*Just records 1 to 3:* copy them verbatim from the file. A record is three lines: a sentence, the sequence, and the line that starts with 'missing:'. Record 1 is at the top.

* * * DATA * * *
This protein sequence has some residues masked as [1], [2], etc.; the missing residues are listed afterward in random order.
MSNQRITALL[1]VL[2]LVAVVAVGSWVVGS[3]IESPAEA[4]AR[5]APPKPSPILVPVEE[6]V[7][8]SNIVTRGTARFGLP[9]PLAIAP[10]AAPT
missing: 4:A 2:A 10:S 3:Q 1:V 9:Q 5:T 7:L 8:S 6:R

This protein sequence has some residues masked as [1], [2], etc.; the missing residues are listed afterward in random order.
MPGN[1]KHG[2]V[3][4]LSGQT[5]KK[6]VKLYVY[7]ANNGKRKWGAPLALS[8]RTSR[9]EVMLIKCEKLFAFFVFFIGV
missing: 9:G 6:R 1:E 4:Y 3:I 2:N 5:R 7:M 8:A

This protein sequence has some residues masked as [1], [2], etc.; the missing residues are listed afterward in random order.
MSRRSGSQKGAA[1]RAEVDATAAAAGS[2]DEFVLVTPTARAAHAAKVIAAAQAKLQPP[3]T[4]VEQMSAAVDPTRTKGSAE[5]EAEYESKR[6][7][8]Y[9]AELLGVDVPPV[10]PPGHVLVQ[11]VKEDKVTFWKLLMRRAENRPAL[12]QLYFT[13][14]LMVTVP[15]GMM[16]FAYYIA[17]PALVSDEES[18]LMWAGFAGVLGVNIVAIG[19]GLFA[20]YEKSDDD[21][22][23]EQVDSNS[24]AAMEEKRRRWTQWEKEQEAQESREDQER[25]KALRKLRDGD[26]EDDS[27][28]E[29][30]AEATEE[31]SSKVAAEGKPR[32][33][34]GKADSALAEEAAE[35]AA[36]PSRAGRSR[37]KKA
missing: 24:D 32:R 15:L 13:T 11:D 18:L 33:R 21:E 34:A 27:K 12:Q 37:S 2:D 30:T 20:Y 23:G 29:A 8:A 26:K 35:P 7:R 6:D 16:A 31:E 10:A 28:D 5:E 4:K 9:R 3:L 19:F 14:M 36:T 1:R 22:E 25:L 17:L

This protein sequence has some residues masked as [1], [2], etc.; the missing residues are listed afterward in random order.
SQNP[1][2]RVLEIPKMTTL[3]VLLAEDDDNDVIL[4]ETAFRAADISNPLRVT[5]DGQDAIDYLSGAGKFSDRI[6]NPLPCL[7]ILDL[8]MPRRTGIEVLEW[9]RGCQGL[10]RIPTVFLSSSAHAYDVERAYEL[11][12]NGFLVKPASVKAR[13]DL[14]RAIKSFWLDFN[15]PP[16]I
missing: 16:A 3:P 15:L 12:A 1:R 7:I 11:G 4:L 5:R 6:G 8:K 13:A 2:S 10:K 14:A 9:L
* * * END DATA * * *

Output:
This protein sequence has some residues masked as [1], [2], etc.; the missing residues are listed afterward in random order.
MSNQRITALL[1]VL[2]LVAVVAVGSWVVGS[3]IESPAEA[4]AR[5]APPKPSPILVPVEE[6]V[7][8]SNIVTRGTARFGLP[9]PLAIAP[10]AAPT
missing: 4:A 2:A 10:S 3:Q 1:V 9:Q 5:T 7:L 8:S 6:R

This protein sequence has some residues masked as [1], [2], etc.; the missing residues are listed afterward in random order.
MPGN[1]KHG[2]V[3][4]LSGQT[5]KK[6]VKLYVY[7]ANNGKRKWGAPLALS[8]RTSR[9]EVMLIKCEKLFAFFVFFIGV
missing: 9:G 6:R 1:E 4:Y 3:I 2:N 5:R 7:M 8:A

This protein sequence has some residues masked as [1], [2], etc.; the missing residues are listed afterward in random order.
MSRRSGSQKGAA[1]RAEVDATAAAAGS[2]DEFVLVTPTARAAHAAKVIAAAQAKLQPP[3]T[4]VEQMSAAVDPTRTKGSAE[5]EAEYESKR[6][7][8]Y[9]AELLGVDVPPV[10]PPGHVLVQ[11]VKEDKVTFWKLLMRRAENRPAL[12]QLYFT[13][14]LMVTVP[15]GMM[16]FAYYIA[17]PALVSDEES[18]LMWAGFAGVLGVNIVAIG[19]GLFA[20]YEKSDDD[21][22][23]EQVDSNS[24]AAMEEKRRRWTQWEKEQEAQESREDQER[25]KALRKLRDGD[26]EDDS[27][28]E[29][30]AEATEE[31]SSKVAAEGKPR[32][33][34]GKADSALAEEAAE[35]AA[36]PSRAGRSR[37]KKA
missing: 24:D 32:R 15:L 13:T 11:D 18:L 33:R 21:E 34:A 27:K 12:Q 37:S 2:D 30:T 20:Y 23:G 29:A 8:A 26:K 35:P 7:R 6:D 16:A 31:E 10:A 28:D 5:E 4:K 9:R 3:L 19:F 14:M 36:T 1:R 22:E 25:L 17:L